Instead of the subjects that naturally attract you, consider exploring the abhorrent ones. What was it about the idiot truck driver during rush hour last week that made road rage seem justifiable? What is it about the other members of your critique group that makes you grind your teeth? What is it about a particular literary agent, political candidate, waiter, traffic cop, retail clerk or blind date that makes you wonder about the cost of a contract killer?
For example, look at Jen Campbell, a London bookseller, poet and writer. She loves her day job, and probably could write 25 pages or so about the joys of selling books before running out of steam. One day, she was surfing the ‘Net when she came across the question, “What are your pet peeves?” Having had occasional encounters with the customer from Hell, she thought the subject of wacky things said in bookshops had enough material to fill a series of books, and would appeal to retailers as well as writers, publishing professionals and book lovers the world over.
Jen wrote down all the goofy situations she could recall. She also started blogging on the topic, and contacting other booksellers about their experiences. The result is the recently published WEIRD THINGS CUSTOMERS SAY IN BOOKSHOPS in the UK (or …BOOKSTORES in the US and Canada). I’m an avid follower of Jen’s This Is Not the Six Word Novel blog, and the excerpts I’ve read are simply hilarious. I can’t wait for my hardcover edition to arrive in the mail. (Not sure if an eBook version is imminent.)
Getting back to our pet peeves, those are merely situations. How do you turn one into a story? Take a look at the first example: the pickup-truck-driving moron who cuts you off in traffic and nearly forces you into a ditch. Did his father mock him when he played with his Hot Wheels? Did a pint-size neighborhood terrorist enjoy knocking him off his trike? Did the school bully hold his bike hostage for lunch money? Or did he truly emerge from the birth canal angry and aggressive, elbowing his more passive twin out of the way?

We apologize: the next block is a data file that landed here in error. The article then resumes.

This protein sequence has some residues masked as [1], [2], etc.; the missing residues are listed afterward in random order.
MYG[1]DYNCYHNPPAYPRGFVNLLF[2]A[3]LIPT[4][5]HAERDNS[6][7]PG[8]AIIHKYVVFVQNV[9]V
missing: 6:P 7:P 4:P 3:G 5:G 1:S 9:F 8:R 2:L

As for the victim in your story, what is her reaction to nearly getting road rash? Does she storm after the idiot, honking the horn while she scribbles down the truck’s license number and scans traffic for a police car? Does her reaction change when she notices the rifle in the truck’s Easy Rider gun rack? What if she loses sight of the truck, but then notices it three vehicles behind her, following her home? What if she catches up to the reckless driver, who turns out to be her son’s schoolteacher?
Every decision fleshes out the situation into something closer to a story, and each unique decision you make moves it away from every other road rage incident you’ve read about or seen in the media. With each decision, you will see more scenes taking shape further up the road. As E.L. Doctorow once wrote, “Writing is like driving at night in the fog. You can only see as far as your headlights, but you can make the whole trip that way."
Jen Campbell’s book is available through Constable (UK/Commonwealth) or Overlook Press (US/Canada), as well as Amazon.com and Amazon.UK. Her This Is Not the Six Word Novel blog can be found at http://jen-campbell.blogspot.com/.
By the way, popular and prolific author Scott Nicholson has been kind enough to provide a guest post about the changing publishing environment for my humble Wredheaded Writer blog, and it will appear here tomorrow (Monday, September 17th). Mark your calendar.